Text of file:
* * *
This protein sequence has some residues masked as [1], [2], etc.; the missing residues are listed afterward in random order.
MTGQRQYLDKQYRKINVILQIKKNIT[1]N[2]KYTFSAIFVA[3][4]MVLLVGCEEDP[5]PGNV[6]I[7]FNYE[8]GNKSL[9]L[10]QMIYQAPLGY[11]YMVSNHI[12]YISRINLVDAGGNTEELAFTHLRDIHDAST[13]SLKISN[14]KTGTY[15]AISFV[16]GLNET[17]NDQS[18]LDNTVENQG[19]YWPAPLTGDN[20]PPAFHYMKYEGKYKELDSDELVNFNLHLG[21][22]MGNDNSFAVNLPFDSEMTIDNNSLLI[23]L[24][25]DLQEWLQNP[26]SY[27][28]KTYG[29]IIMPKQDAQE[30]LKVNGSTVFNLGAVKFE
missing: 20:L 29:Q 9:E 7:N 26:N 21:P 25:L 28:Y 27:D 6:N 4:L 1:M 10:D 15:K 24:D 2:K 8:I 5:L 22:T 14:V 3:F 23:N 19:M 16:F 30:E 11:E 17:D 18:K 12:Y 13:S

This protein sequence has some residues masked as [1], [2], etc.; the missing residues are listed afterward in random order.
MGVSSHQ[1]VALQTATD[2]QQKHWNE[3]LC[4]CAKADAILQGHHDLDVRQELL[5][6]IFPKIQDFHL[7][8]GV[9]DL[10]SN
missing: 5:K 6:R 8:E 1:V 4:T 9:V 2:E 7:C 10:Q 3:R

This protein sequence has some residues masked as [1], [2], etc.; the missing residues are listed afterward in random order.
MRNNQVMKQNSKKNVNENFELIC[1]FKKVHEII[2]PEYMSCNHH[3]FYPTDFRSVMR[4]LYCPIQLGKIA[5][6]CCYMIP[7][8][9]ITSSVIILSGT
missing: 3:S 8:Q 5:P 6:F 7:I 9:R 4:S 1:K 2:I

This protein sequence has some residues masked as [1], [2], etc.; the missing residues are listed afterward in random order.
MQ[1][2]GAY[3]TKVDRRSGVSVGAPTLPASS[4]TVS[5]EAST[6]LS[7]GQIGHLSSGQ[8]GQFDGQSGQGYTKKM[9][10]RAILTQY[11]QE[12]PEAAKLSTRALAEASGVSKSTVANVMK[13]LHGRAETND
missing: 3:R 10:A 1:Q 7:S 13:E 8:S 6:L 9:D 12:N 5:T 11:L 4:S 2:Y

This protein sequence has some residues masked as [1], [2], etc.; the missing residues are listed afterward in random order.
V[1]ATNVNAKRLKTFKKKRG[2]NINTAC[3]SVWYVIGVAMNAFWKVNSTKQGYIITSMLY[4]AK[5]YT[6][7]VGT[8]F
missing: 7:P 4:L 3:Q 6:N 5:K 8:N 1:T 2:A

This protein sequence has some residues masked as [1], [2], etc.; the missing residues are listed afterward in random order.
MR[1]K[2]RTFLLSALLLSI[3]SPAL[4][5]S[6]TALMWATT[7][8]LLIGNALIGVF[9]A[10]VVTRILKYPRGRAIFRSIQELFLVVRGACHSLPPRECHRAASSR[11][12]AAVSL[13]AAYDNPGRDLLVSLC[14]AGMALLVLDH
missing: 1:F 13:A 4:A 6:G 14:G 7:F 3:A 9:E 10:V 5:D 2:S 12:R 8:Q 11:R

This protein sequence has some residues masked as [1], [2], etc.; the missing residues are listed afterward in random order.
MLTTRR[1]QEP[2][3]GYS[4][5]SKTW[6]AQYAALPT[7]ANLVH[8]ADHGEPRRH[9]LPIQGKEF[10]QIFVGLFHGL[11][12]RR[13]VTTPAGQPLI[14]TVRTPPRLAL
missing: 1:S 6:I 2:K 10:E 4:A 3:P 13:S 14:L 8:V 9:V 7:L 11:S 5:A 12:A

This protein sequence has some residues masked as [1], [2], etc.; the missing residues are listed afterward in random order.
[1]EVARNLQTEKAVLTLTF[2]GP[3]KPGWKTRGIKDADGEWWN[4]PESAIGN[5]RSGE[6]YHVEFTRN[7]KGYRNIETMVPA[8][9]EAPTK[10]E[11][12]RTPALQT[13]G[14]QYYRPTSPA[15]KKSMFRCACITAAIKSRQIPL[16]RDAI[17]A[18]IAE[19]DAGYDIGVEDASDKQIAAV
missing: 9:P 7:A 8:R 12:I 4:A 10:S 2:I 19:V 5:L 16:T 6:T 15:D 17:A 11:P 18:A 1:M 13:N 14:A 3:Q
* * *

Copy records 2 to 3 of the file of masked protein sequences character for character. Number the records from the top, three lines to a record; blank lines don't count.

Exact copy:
This protein sequence has some residues masked as [1], [2], etc.; the missing residues are listed afterward in random order.
MGVSSHQ[1]VALQTATD[2]QQKHWNE[3]LC[4]CAKADAILQGHHDLDVRQELL[5][6]IFPKIQDFHL[7][8]GV[9]DL[10]SN
missing: 5:K 6:R 8:E 1:V 4:T 9:V 2:E 7:C 10:Q 3:R

This protein sequence has some residues masked as [1], [2], etc.; the missing residues are listed afterward in random order.
MRNNQVMKQNSKKNVNENFELIC[1]FKKVHEII[2]PEYMSCNHH[3]FYPTDFRSVMR[4]LYCPIQLGKIA[5][6]CCYMIP[7][8][9]ITSSVIILSGT
missing: 3:S 8:Q 5:P 6:F 7:I 9:R 4:S 1:K 2:I